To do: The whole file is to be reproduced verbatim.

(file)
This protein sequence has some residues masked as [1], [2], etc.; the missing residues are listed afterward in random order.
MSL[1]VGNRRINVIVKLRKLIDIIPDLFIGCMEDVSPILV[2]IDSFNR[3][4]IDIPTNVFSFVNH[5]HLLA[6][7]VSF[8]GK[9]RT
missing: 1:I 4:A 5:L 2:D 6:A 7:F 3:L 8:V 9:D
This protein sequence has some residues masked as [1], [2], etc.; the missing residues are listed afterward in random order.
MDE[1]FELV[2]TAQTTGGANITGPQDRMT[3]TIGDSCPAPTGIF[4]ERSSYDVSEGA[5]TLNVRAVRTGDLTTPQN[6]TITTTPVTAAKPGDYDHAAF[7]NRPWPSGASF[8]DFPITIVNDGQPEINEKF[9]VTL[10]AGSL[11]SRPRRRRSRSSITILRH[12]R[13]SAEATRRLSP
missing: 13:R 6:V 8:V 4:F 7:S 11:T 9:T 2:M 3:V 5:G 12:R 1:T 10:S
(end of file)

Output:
This protein sequence has some residues masked as [1], [2], etc.; the missing residues are listed afterward in random order.
MSL[1]VGNRRINVIVKLRKLIDIIPDLFIGCMEDVSPILV[2]IDSFNR[3][4]IDIPTNVFSFVNH[5]HLLA[6][7]VSF[8]GK[9]RT
missing: 1:I 4:A 5:L 2:D 6:A 7:F 3:L 8:V 9:D
This protein sequence has some residues masked as [1], [2], etc.; the missing residues are listed afterward in random order.
MDE[1]FELV[2]TAQTTGGANITGPQDRMT[3]TIGDSCPAPTGIF[4]ERSSYDVSEGA[5]TLNVRAVRTGDLTTPQN[6]TITTTPVTAAKPGDYDHAAF[7]NRPWPSGASF[8]DFPITIVNDGQPEINEKF[9]VTL[10]AGSL[11]SRPRRRRSRSSITILRH[12]R[13]SAEATRRLSP
missing: 13:R 6:V 8:V 4:F 7:S 11:T 9:T 2:M 3:V 5:G 12:R 1:T 10:S